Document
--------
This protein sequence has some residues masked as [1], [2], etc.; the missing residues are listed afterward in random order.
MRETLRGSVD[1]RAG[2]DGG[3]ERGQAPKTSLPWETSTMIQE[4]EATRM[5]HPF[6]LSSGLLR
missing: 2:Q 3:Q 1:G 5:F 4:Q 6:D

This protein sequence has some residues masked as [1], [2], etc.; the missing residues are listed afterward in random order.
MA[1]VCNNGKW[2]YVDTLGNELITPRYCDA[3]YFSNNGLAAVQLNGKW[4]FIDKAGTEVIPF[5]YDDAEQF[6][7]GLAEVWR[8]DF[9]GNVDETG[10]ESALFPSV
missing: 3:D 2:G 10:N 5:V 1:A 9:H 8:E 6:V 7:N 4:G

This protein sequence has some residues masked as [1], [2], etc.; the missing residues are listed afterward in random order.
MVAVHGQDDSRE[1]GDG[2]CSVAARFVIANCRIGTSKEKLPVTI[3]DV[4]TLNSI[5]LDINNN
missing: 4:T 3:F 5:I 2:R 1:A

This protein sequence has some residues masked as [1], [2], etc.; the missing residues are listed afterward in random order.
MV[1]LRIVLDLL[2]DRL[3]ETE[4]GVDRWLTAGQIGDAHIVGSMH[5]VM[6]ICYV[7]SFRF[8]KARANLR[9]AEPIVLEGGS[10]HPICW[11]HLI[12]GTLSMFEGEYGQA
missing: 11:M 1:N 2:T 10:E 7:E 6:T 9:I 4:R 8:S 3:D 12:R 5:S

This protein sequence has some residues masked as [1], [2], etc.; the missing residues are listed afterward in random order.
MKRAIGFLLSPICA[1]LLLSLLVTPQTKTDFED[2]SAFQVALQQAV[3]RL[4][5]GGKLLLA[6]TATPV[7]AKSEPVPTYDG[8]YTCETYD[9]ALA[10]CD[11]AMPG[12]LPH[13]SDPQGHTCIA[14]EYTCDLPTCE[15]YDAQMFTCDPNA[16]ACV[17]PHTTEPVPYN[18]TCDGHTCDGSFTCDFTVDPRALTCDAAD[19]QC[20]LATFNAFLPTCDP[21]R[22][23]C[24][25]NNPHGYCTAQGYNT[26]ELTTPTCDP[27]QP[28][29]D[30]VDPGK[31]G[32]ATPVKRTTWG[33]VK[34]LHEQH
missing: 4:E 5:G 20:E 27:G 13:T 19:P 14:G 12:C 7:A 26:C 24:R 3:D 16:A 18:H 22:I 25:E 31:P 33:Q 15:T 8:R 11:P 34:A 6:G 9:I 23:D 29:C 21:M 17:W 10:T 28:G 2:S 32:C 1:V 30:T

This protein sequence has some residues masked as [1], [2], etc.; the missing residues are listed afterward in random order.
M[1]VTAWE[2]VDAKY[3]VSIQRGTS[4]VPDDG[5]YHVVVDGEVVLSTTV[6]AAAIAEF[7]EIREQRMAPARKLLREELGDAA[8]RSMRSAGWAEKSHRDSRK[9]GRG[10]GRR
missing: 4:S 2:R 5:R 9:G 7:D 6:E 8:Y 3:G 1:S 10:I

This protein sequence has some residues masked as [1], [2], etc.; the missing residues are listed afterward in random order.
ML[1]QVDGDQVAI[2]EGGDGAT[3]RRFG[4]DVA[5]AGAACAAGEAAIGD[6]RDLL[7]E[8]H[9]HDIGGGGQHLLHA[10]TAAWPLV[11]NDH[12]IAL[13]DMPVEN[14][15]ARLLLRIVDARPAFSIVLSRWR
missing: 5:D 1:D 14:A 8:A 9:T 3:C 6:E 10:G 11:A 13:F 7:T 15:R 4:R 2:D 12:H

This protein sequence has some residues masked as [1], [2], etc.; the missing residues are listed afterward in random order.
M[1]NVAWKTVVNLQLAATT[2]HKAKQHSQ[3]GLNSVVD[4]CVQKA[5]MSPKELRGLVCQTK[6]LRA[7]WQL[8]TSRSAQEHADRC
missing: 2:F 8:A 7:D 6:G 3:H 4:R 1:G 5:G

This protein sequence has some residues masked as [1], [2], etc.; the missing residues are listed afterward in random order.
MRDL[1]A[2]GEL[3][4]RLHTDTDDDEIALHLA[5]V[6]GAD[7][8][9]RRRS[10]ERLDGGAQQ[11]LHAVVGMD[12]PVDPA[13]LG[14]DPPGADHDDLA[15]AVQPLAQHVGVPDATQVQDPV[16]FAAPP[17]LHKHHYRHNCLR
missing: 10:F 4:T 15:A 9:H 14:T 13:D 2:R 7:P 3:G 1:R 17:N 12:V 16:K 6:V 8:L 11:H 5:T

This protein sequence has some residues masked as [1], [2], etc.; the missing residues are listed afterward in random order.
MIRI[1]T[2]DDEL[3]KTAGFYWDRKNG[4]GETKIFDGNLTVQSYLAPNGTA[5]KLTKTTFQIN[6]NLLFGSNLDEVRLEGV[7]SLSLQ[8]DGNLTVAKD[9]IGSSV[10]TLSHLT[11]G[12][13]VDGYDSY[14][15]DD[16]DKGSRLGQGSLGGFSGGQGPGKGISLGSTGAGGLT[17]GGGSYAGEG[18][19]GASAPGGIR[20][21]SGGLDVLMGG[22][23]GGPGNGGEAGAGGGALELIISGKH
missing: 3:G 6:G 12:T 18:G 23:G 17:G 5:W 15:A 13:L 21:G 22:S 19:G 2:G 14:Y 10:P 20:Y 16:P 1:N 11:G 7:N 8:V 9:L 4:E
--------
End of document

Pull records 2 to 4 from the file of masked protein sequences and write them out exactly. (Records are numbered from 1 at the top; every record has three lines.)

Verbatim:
This protein sequence has some residues masked as [1], [2], etc.; the missing residues are listed afterward in random order.
MA[1]VCNNGKW[2]YVDTLGNELITPRYCDA[3]YFSNNGLAAVQLNGKW[4]FIDKAGTEVIPF[5]YDDAEQF[6][7]GLAEVWR[8]DF[9]GNVDETG[10]ESALFPSV
missing: 3:D 2:G 10:N 5:V 1:A 9:H 8:E 6:V 7:N 4:G

This protein sequence has some residues masked as [1], [2], etc.; the missing residues are listed afterward in random order.
MVAVHGQDDSRE[1]GDG[2]CSVAARFVIANCRIGTSKEKLPVTI[3]DV[4]TLNSI[5]LDINNN
missing: 4:T 3:F 5:I 2:R 1:A

This protein sequence has some residues masked as [1], [2], etc.; the missing residues are listed afterward in random order.
MV[1]LRIVLDLL[2]DRL[3]ETE[4]GVDRWLTAGQIGDAHIVGSMH[5]VM[6]ICYV[7]SFRF[8]KARANLR[9]AEPIVLEGGS[10]HPICW[11]HLI[12]GTLSMFEGEYGQA
missing: 11:M 1:N 2:T 10:E 7:E 6:T 9:I 4:R 8:S 3:D 12:R 5:S